Info in 1965 Game Fish pamphlet - memory lane

zen leecher aka bill w

born to work, forced to fish
My wife is going through some old stuff and found a 1965 Game Fishing pamphlet for WA state. Boy the regs were sure simple (and concise) back then. Things I picked out of the pamphlet. Trout limit was 12 fish, both upper and lower Hampton lakes opened up on April 25th, must have been later that it was revised to the March 1st opener. Nowadays it's back to the late April opener. For each county the local biologist and "game protectors" had their names, mailing addresses (PO Boxes) and phone numbers listed in the book. It appears there once was a fish called a steelhead as there's info about it in the pamphlet. Chopaka had not yet been classified as a fly fishing, no motors lake. Apparently it was somewhere between 1965 and 1977. 1977 was my first trip to Chopaka and it was fly fishing - no motors then. Fly fishing was classed as "dry flies, wet flies, bucktail flies, nymphs and streamers." Apparently chironomids and indicators weren't invented yet. I did recognize one of the "game protector" names in the listings. It does not list the price of a license back then. I wonder what it was.
 

Old Man

A very Old Man
WFF Supporter
My wife is going through some old stuff and found a 1965 Game Fishing pamphlet for WA state. Boy the regs were sure simple (and concise) back then. Things I picked out of the pamphlet. Trout limit was 12 fish, both upper and lower Hampton lakes opened up on April 25th, must have been later that it was revised to the March 1st opener. Nowadays it's back to the late April opener. For each county the local biologist and "game protectors" had their names, mailing addresses (PO Boxes) and phone numbers listed in the book. It appears there once was a fish called a steelhead as there's info about it in the pamphlet. Chopaka had not yet been classified as a fly fishing, no motors lake. Apparently it was somewhere between 1965 and 1977. 1977 was my first trip to Chopaka and it was fly fishing - no motors then. Fly fishing was classed as "dry flies, wet flies, bucktail flies, nymphs and streamers." Apparently chironomids and indicators weren't invented yet. I did recognize one of the "game protector" names in the listings. It does not list the price of a license back then. I wonder what it was.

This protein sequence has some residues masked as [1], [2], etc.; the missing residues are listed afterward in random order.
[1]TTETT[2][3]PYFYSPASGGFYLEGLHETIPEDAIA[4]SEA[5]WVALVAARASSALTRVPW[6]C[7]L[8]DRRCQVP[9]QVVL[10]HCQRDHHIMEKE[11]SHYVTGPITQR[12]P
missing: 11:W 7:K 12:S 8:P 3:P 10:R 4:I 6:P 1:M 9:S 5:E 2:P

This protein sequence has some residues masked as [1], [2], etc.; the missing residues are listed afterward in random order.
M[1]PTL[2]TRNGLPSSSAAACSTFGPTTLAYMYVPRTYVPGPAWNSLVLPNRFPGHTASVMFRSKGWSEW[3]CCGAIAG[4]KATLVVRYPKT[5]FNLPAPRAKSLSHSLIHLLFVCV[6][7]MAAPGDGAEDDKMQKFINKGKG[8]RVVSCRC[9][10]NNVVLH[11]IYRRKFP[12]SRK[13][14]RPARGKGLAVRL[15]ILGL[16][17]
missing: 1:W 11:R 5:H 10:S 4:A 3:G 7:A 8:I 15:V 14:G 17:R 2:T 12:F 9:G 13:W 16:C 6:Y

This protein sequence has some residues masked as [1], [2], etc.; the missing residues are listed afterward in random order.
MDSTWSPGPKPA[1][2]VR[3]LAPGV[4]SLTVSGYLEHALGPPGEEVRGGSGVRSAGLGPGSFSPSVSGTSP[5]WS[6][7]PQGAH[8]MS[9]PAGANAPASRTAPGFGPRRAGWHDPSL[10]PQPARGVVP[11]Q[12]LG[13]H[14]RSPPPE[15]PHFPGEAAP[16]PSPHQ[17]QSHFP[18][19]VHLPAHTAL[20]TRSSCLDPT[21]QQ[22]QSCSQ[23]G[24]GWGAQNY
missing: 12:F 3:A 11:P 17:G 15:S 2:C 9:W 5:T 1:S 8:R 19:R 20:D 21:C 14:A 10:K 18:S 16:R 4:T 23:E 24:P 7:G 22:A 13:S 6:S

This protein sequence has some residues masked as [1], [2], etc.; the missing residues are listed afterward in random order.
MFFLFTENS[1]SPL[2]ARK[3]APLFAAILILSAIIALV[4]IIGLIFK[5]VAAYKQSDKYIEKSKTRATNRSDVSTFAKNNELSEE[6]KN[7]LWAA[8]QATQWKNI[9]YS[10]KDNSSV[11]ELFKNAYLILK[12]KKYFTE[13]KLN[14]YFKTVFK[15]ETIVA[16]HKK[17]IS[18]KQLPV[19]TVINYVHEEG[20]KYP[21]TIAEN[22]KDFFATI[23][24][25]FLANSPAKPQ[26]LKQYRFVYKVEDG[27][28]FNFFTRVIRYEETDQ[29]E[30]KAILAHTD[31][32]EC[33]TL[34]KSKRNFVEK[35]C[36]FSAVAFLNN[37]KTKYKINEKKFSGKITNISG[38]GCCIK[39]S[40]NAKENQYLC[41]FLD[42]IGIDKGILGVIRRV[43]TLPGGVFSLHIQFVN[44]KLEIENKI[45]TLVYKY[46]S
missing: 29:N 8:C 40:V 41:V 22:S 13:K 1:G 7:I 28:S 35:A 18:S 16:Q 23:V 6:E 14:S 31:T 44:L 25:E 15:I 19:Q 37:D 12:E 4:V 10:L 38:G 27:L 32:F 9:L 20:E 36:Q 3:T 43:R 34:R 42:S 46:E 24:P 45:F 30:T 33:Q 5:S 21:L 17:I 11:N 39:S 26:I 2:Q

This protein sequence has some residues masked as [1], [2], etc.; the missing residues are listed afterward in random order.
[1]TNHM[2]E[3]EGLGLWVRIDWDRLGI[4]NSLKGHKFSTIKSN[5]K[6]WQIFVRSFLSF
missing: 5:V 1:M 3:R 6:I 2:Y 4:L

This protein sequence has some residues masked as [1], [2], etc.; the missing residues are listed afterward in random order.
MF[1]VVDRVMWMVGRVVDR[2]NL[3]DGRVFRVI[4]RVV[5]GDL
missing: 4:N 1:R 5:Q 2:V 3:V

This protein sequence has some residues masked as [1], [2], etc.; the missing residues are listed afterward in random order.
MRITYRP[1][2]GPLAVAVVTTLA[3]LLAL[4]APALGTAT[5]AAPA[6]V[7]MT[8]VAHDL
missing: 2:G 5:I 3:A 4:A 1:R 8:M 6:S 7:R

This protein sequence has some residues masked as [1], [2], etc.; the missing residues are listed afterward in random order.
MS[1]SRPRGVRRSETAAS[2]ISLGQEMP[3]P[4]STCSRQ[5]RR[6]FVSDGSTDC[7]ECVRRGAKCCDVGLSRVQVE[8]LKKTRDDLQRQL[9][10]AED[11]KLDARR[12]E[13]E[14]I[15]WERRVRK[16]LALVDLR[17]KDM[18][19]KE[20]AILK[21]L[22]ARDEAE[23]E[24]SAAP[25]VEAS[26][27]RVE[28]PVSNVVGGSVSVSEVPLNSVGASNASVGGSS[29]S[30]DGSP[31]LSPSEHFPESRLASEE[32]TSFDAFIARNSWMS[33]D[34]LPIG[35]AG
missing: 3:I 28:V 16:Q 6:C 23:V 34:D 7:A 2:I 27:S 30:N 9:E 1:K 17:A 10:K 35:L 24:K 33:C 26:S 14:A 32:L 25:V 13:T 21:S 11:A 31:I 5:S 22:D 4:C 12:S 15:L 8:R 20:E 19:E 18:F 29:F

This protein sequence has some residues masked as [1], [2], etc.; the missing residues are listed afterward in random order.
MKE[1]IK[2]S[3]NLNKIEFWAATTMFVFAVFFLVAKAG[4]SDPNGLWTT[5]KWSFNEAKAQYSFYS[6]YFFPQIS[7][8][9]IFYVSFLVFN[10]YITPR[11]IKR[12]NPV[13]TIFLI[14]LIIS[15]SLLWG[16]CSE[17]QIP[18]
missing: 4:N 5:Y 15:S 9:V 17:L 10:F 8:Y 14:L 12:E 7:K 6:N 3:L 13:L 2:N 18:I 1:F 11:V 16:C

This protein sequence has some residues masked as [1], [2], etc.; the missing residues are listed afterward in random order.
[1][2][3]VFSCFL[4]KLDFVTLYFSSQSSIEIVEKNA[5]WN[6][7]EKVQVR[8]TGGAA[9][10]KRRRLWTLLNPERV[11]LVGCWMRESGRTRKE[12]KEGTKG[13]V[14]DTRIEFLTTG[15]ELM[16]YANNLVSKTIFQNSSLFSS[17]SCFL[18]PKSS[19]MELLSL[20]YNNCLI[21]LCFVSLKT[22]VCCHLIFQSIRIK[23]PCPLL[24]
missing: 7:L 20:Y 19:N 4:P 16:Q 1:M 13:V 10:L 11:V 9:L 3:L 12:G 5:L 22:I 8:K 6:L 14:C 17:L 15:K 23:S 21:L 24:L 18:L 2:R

The first license I ever bought in Washington State. was $3.50. Punch cards were free. This license let you fish for anything that swims in fresh or salt water This was in 1957. Salmon punch cards were free also. And fish limit was 16 fish. Once me and my BIL went fishing. We caught our limits and went home and had a fish fry. We fished Upper, upper Canyon Creek. You can't get in there anymore. unless you walk up the old logging road.
 

MGTom

Living at the place of many waters
WFF Supporter
Warshal's - blast from the past for sure
I liked that store downtown. Dad would take me a few times a year. I'd been buying gear at pay-n-save and ernst/malmo with lawn mow and paper route money. That store was one of the reasons I started working at the seattle center at 14, so I could buy nice stuff.
 
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zen leecher aka bill w

born to work, forced to fish
At one time Fredrick & Nelson had african trophies up there along with the fancy gun rack. Seattle culture sure has changed from the early 70's. Eddie Bauer was down in Seattle also and did not seem to cater to the "metrosexual" man. Back then we wore red/black outdoors shirts.
 

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